Dual-channel video installation, Limerick City Gallery of Art, 2008
….the main gravitas of the exhibition rests on the work Everything changes and Nothing Changes. This dual-video installation consists of a small projection of bingo balls dancing colourfully juxtaposed with the larger, and more sombre, monochrome projection of a character acted by Jon Kenny (developed collaboratively by McLoughlin, Kenny and writer Mike Finn). The character reminisces on some of the changes he witnessed in the city, such as when the Limerick City Gallery was the Carnegie Free Library and, because it was free, was a place of social exchange. However, as the script moves it becomes more evident that we are listening to the nostalgic ramblings of a man who only has his memories left. The sense of melancholy and loneliness is enhanced by the foreboding music, while the projection of bingo balls take on a resonance of solitude only touched on in Hurling alone.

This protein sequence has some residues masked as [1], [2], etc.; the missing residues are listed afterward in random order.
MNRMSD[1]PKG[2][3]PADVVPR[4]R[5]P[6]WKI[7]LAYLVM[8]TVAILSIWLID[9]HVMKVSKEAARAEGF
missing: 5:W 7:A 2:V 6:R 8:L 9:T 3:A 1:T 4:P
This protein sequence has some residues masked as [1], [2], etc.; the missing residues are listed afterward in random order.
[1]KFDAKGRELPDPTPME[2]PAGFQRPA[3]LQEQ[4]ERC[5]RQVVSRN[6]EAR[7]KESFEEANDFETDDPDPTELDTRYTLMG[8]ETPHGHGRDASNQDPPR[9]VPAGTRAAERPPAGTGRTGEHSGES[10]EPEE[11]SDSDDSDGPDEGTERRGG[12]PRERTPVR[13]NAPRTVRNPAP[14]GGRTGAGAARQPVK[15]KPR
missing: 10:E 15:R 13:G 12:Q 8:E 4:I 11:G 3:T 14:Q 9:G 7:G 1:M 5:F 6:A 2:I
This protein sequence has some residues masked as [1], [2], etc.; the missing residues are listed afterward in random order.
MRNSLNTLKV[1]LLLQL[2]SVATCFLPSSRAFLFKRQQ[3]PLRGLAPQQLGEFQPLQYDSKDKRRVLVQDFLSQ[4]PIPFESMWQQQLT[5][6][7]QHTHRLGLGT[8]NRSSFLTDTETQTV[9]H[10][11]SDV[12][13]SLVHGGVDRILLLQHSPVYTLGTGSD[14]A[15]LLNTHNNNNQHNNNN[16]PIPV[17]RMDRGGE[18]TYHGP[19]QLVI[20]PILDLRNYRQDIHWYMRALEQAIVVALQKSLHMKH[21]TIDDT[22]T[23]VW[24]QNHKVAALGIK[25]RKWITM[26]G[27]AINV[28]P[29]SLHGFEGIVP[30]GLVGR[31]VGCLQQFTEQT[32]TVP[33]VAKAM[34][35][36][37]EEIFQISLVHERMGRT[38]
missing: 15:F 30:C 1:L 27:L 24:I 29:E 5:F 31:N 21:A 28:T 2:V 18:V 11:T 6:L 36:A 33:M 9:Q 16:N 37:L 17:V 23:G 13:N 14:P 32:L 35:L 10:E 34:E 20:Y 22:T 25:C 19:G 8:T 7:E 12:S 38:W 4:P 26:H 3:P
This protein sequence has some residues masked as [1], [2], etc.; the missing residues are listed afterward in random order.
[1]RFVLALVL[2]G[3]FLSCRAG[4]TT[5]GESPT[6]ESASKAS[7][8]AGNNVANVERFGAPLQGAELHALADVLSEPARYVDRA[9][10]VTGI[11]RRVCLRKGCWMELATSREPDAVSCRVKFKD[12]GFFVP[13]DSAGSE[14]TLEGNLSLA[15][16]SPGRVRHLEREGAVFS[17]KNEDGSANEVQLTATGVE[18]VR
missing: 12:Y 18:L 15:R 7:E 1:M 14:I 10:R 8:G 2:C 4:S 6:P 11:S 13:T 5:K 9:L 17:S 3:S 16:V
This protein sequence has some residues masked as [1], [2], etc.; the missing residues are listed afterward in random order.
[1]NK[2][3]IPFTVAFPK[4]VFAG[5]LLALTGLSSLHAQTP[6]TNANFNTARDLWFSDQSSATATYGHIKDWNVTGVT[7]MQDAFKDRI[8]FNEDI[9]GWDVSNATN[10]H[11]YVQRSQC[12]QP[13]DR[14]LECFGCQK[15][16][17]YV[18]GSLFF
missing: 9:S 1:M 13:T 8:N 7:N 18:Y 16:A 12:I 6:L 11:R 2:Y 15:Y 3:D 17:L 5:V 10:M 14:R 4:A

Hans Bertens maintains that with postmodernism came the ‘aestheticization’ of quotidian activities and leisure, and their subsequent construction as experiences.1 The pluralist postmodern era blurs the boundaries between high art and mass culture, creating an arena for art that is based on social activity. However, McLoughlin goes further than merely highlighting the isolation and displacement that comes with increasing immigration, he presents strategies to effectively counter this problematic issue. In an effort to confront the isolated condition of the individual in contemporary society, the artist unites communities through social engagement, in what can be seen as an emphasis on the collective experience.
– Karen Normoyle-Haugh, Circa, Spring 2009